The upward trend in consumer debt that began in 2022 contrasted with the two years leading up to that. “Household debt burdens declined during the pandemic,” says Matt Schoeppner, senior economist at U.S. Bank. “Consumers paid off credit card debt and other high interest loans.” However, Schoeppner notes that the economic environment began to change, with a resurgence of high inflation being the most marked difference from the pre-pandemic era and the early days of the pandemic. “As inflation became a burden and government payments ended, consumers were willing to take on more debt.”
“If people are borrowing more money, the question is whether they are in a position to pay it back.”
Rob Haworth, senior investment strategy director at U.S. Bank Wealth Management
While the raw data about rising amounts of household debt can be concerning, Haworth notes that some perspective is required. “If people are borrowing more money, the question is whether they are in a position to pay it back,” says Haworth. “Consumers today appear to be protecting their balance sheets. They aren’t on a borrowing spree, but borrowing up to a point where it makes sense for them.” As shown in the chart below, through the fourth quarter of 2022, household debt service payments represented, on average, less than 10% of disposable personal income. While higher than the recent low point of 8.3% in early 2021, it is far below recent peak levels in 2007 and 2008, when debt amounted to more than 13% of disposable income.3
Consumers’ willingness to maintain spending levels even though economic growth slowed in 2022 proved to be important at a time when many anticipated the potential onset of a recession. With the Federal Reserve tightening monetary policy (raising the short term federal funds interest rate, reducing its balance sheet of Treasury and mortgage-backed securities), the stage was set for a possible recession. To this point, consumers have played a major role in keeping one from occurring.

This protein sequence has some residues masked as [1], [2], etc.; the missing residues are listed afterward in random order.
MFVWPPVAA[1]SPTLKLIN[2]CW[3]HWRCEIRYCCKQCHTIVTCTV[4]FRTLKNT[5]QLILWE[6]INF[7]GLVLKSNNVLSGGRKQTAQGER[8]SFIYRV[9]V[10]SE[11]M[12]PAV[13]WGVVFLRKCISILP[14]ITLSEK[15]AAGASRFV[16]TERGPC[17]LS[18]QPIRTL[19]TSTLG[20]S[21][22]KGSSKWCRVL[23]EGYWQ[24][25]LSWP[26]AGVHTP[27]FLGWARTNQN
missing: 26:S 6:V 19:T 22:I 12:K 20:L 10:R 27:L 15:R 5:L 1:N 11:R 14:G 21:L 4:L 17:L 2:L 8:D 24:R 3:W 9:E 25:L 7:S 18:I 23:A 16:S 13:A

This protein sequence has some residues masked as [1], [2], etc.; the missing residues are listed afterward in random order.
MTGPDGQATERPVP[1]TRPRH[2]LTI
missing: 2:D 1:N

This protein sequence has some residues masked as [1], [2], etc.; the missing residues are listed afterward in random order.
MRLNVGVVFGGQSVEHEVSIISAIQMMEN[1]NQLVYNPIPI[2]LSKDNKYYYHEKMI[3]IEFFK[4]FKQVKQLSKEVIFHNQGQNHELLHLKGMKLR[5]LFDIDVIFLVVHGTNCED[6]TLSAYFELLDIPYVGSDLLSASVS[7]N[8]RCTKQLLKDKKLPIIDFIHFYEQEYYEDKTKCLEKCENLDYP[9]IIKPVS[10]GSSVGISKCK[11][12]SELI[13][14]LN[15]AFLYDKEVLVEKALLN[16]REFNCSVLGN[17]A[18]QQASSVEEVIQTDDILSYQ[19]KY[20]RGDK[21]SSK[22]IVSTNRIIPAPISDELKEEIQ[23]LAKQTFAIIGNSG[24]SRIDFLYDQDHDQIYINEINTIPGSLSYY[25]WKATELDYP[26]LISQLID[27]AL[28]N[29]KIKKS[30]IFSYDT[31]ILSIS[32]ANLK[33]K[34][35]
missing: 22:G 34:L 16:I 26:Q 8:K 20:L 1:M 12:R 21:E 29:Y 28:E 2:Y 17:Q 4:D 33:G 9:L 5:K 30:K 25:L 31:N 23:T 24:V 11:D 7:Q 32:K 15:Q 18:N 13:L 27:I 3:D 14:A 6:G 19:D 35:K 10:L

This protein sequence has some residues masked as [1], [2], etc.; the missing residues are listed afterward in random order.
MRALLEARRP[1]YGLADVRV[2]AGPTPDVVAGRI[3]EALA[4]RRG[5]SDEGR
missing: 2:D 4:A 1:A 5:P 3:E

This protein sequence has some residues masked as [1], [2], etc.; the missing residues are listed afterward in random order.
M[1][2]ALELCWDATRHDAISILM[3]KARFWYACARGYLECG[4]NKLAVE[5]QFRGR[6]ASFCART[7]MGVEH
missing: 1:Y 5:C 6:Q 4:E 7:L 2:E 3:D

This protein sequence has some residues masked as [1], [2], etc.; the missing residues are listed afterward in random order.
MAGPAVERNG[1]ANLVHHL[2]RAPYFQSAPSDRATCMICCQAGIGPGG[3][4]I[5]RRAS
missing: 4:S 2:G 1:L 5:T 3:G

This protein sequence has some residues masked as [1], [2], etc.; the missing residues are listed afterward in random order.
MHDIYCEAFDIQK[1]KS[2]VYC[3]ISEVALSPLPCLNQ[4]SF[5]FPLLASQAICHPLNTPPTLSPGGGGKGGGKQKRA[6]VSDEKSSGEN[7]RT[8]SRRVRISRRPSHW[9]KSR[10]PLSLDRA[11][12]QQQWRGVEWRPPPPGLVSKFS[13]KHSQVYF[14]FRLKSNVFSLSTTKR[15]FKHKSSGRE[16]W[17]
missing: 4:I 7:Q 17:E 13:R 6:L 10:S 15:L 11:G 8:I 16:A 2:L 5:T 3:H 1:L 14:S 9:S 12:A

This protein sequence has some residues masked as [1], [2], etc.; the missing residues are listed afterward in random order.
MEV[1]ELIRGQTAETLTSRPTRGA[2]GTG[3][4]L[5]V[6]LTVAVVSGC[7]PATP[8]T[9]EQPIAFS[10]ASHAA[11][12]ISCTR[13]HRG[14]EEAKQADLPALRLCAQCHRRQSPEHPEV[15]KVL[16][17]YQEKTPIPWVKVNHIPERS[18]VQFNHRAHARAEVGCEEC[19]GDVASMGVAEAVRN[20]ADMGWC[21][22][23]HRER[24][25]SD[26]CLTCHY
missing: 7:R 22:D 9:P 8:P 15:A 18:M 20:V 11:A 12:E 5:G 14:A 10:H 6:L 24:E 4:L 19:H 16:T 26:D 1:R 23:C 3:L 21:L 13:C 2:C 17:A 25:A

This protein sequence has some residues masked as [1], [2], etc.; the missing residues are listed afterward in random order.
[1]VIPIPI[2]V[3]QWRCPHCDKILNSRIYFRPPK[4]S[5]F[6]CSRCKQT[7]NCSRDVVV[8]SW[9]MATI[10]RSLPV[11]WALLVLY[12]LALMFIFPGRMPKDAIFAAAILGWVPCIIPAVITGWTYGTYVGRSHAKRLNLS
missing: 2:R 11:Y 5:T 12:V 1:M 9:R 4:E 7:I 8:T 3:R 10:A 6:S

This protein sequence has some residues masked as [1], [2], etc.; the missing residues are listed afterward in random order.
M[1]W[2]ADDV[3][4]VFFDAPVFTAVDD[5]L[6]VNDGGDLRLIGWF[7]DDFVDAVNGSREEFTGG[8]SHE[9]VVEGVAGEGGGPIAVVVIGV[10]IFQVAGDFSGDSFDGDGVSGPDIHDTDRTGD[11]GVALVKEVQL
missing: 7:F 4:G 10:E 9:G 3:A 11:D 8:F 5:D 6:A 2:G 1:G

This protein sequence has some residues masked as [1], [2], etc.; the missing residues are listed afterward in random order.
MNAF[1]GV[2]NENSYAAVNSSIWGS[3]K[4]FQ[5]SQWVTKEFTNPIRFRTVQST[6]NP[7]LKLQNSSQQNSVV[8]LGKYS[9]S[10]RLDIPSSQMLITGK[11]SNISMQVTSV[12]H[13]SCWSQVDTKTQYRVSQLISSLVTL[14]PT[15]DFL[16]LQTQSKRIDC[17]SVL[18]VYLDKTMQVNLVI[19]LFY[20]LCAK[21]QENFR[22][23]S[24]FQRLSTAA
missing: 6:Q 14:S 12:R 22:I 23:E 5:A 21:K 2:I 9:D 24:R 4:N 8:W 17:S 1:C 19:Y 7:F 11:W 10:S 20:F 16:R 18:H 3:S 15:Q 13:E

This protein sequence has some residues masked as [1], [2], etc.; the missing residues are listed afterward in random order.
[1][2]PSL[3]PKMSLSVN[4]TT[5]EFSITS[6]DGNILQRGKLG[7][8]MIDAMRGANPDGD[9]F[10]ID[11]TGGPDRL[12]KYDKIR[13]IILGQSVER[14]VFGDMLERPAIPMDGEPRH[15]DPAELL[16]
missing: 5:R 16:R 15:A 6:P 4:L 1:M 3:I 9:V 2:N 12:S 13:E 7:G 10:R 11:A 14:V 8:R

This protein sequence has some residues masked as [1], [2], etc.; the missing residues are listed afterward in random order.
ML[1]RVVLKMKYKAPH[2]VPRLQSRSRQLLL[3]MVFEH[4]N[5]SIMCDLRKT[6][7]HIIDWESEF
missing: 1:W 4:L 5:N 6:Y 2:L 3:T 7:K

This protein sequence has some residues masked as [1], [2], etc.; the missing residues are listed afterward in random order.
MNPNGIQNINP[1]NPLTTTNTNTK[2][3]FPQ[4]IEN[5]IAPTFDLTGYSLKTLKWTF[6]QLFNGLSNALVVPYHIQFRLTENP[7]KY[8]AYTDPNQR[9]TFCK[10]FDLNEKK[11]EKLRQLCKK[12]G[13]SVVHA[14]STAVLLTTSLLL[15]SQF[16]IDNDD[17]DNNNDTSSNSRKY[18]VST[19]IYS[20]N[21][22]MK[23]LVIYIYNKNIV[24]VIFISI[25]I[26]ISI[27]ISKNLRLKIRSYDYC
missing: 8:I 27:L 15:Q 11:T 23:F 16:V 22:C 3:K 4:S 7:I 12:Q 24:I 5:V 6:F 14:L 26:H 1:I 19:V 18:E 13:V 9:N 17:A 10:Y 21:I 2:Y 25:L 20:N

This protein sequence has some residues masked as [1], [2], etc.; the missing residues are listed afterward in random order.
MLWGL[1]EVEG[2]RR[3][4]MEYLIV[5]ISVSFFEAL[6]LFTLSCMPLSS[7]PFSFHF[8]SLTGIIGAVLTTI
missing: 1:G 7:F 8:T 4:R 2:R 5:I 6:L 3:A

“The willingness of consumers to take on debt provided a bridge of support during this period of economic uncertainty,” says Schoeppner. “Taking on more credit is ultimately a game of faith. It signals that lenders have enough confidence in the economy that they believe consumers will remain in a strong position to make timely repayments.”
Consumers have likely been buoyed by the strong jobs market. The nation’s unemployment rate is at historically low levels, new job growth has been solid, and wages have risen at a faster rate than in recent times. Haworth believes consumers remain in a good position to maintain moderate spending growth and manage their increasing debt loads. “Even though the rate of wage growth has leveled off in recent months, the same is true with inflation, so consumers don’t appear to be at risk of falling behind based on recent trends.”
Haworth also believes that most recent indicators point to a continuation of favorable job market trends. “Small businesses appear to still be looking to hire. You would think if they anticipated an economic slowdown, that wouldn’t be the case.”